Despite Their Best Efforts, Deutsche Bank Employees Can't Seem To Get A Pay Cut

What's the word for the opposite of schadenfreude?
(Getty Images)

Getty Images

Since the global financial crisis, no bank in the world that has tried harder to earn pay cuts than Deutsche Bank. Yet somehow, despite dozens of employees rigging Libor, capital buffers running so low that Angela Merkel is afraid to touch it and the bank otherwise diligently avoiding profits, base pay among Deutsche Bankers remains right where it was in 2007.

Reuters crunched the numbers:

Germany's biggest bank paid its staff more than 13 billion euros ($13.6 billion) in total last year, including benefits and bonuses, despite making a loss of almost 6.8 billion euros. That level of pay was about the same as in 2007, when it made a profit of around 6.5 billion euros.

This year, staff received more than 9 billion euros in the nine months to September, while profit in that time was about 500 million euros, according to its reports.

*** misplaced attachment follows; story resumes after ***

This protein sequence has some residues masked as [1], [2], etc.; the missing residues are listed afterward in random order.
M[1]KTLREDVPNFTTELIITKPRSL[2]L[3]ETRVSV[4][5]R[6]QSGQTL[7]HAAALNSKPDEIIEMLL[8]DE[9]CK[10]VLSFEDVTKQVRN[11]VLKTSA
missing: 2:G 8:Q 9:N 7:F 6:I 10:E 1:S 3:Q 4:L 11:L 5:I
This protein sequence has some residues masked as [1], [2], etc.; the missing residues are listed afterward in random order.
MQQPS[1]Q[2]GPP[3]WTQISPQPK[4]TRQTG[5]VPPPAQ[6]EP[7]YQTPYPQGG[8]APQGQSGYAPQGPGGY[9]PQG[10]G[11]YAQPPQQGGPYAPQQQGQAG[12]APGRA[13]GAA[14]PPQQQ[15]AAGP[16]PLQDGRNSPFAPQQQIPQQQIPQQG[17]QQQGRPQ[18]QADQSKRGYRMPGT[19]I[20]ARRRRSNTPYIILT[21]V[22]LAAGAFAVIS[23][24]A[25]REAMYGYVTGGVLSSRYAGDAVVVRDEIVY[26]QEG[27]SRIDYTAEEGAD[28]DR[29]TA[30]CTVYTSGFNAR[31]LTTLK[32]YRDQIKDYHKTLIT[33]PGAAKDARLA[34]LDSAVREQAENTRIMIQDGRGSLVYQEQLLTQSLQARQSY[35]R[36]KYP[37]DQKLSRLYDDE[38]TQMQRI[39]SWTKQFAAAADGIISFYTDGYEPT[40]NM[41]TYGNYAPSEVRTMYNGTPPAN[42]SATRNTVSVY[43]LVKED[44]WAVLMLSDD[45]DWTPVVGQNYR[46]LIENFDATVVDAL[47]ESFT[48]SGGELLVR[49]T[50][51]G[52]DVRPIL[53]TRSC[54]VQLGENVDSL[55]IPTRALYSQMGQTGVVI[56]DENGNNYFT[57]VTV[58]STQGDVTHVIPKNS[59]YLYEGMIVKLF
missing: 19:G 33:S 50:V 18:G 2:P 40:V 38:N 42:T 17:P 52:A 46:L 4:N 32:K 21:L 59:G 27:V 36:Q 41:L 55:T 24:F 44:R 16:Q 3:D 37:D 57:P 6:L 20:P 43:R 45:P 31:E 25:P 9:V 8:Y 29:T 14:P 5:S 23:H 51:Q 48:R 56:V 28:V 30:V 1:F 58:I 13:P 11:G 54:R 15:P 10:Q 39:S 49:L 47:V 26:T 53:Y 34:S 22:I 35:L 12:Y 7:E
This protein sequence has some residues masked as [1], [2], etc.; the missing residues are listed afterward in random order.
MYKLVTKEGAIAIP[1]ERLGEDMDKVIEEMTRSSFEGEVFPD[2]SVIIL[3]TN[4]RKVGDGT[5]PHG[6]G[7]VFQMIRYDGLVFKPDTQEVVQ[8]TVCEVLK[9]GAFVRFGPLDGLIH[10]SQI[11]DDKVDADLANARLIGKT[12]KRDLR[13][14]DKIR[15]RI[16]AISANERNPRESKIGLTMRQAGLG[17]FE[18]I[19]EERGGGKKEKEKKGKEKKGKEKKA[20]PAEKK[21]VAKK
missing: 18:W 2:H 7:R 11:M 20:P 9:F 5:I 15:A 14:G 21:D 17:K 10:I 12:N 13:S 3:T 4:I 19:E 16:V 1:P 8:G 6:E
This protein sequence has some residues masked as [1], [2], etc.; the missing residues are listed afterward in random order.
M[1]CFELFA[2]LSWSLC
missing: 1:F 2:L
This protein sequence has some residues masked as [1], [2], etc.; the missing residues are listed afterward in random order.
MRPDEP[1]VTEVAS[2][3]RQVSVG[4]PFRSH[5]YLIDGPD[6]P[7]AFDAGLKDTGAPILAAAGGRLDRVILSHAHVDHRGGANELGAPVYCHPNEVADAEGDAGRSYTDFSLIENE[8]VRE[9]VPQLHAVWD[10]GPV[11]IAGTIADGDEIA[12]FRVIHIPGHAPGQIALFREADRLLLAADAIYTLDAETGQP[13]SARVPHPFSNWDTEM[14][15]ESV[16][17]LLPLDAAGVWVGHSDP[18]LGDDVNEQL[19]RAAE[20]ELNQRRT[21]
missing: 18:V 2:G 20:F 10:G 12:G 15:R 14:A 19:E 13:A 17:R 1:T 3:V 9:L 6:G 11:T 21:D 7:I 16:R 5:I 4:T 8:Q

Deutsche employees can be forgiven for not wanting to shout the news from the rooftops. A solid chunk of them don't even feel too keen on listing DB on their résumés.

And even though total pay has held constant as profits have cratered, life at DB is hardly a picnic. For one thing, massive layoffs that have obliterated sections of the bank. CEO John Cryan has even taken away some of the black Mercedes-Benz S-Class sedans that chauffeur execs around Frankfurt.

And bonuses have indeed been under pressure. Reuters' data show that although pay held steady last year, 2016 may be the year the employees' aggregate kitty starts to shrink. Staff received $9 billion in pay in the first 9 months of the year, putting them on pace for $12 billion in 2016 – a 7.7 percent dip.

Auf wiedersehen, Deutsche bonuses.